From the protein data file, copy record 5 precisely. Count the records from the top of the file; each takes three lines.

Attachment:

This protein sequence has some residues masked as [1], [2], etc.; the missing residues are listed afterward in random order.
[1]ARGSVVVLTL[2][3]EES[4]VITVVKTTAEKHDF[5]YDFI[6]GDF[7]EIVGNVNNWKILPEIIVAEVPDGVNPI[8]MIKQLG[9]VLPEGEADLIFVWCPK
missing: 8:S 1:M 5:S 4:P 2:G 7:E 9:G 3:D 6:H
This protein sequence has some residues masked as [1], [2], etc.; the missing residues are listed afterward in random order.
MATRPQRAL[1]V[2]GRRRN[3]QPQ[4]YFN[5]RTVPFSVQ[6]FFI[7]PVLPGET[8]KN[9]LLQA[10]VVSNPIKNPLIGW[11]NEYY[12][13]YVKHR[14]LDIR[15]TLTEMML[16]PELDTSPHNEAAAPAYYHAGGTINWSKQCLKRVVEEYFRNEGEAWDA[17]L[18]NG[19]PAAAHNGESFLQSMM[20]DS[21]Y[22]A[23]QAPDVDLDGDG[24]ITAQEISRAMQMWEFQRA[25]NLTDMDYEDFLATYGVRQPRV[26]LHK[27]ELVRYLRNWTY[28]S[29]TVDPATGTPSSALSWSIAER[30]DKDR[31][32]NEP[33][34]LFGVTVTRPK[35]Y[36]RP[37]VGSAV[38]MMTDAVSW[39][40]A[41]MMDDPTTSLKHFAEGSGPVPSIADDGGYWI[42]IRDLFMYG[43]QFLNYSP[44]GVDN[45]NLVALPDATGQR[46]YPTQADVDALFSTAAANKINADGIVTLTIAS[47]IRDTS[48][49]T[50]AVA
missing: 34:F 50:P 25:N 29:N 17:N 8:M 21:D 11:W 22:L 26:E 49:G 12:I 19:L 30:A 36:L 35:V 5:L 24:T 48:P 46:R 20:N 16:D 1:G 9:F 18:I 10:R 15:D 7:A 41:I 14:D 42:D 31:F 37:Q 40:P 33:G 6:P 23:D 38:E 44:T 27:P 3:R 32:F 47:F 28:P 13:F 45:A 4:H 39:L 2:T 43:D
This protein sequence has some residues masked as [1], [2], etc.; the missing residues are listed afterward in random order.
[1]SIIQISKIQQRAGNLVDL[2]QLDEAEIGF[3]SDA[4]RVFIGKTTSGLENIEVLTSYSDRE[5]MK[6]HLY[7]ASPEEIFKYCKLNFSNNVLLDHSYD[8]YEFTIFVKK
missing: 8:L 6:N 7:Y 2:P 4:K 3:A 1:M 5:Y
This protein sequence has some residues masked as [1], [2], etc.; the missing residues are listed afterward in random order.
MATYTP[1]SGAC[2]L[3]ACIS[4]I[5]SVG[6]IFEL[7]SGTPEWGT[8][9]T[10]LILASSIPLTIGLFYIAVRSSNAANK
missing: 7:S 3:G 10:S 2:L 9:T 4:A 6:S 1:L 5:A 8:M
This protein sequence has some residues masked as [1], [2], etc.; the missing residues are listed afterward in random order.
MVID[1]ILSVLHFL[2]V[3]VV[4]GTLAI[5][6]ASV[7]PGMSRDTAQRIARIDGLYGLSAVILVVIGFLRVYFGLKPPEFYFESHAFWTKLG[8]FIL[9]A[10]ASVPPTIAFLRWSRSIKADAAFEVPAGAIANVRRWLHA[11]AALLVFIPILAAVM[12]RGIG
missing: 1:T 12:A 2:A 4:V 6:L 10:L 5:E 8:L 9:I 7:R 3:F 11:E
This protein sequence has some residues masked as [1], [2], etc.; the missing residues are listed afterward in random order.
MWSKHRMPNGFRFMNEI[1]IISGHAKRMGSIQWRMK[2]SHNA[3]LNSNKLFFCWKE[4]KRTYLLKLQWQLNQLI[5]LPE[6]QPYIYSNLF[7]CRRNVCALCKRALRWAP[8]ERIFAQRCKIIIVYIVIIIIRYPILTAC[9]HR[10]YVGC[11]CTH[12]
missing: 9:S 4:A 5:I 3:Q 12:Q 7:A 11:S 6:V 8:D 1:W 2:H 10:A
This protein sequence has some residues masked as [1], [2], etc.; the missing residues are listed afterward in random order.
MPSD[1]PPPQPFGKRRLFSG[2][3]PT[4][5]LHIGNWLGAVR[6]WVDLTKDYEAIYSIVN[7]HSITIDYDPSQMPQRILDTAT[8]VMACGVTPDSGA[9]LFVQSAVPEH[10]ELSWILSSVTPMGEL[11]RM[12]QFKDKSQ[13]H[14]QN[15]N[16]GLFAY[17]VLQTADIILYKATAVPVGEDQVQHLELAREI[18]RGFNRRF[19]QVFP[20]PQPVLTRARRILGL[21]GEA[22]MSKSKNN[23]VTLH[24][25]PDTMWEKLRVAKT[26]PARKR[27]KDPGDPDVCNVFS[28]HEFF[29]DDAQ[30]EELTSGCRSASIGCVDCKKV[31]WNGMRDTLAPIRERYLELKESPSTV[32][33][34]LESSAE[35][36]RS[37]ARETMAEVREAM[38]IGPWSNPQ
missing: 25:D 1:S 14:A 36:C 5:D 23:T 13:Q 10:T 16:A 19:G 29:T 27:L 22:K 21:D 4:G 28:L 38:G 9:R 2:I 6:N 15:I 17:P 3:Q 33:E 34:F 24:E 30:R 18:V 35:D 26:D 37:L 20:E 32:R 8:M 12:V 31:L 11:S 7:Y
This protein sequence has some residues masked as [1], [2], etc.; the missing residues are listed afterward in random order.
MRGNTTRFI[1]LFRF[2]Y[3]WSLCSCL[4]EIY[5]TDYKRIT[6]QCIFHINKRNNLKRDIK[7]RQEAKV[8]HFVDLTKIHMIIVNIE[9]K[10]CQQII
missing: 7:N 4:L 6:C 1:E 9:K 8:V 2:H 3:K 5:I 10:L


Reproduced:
This protein sequence has some residues masked as [1], [2], etc.; the missing residues are listed afterward in random order.
MVID[1]ILSVLHFL[2]V[3]VV[4]GTLAI[5][6]ASV[7]PGMSRDTAQRIARIDGLYGLSAVILVVIGFLRVYFGLKPPEFYFESHAFWTKLG[8]FIL[9]A[10]ASVPPTIAFLRWSRSIKADAAFEVPAGAIANVRRWLHA[11]AALLVFIPILAAVM[12]RGIG
missing: 1:T 12:A 2:A 4:V 6:L 10:L 5:E 8:L 9:I 7:R 3:F 11:E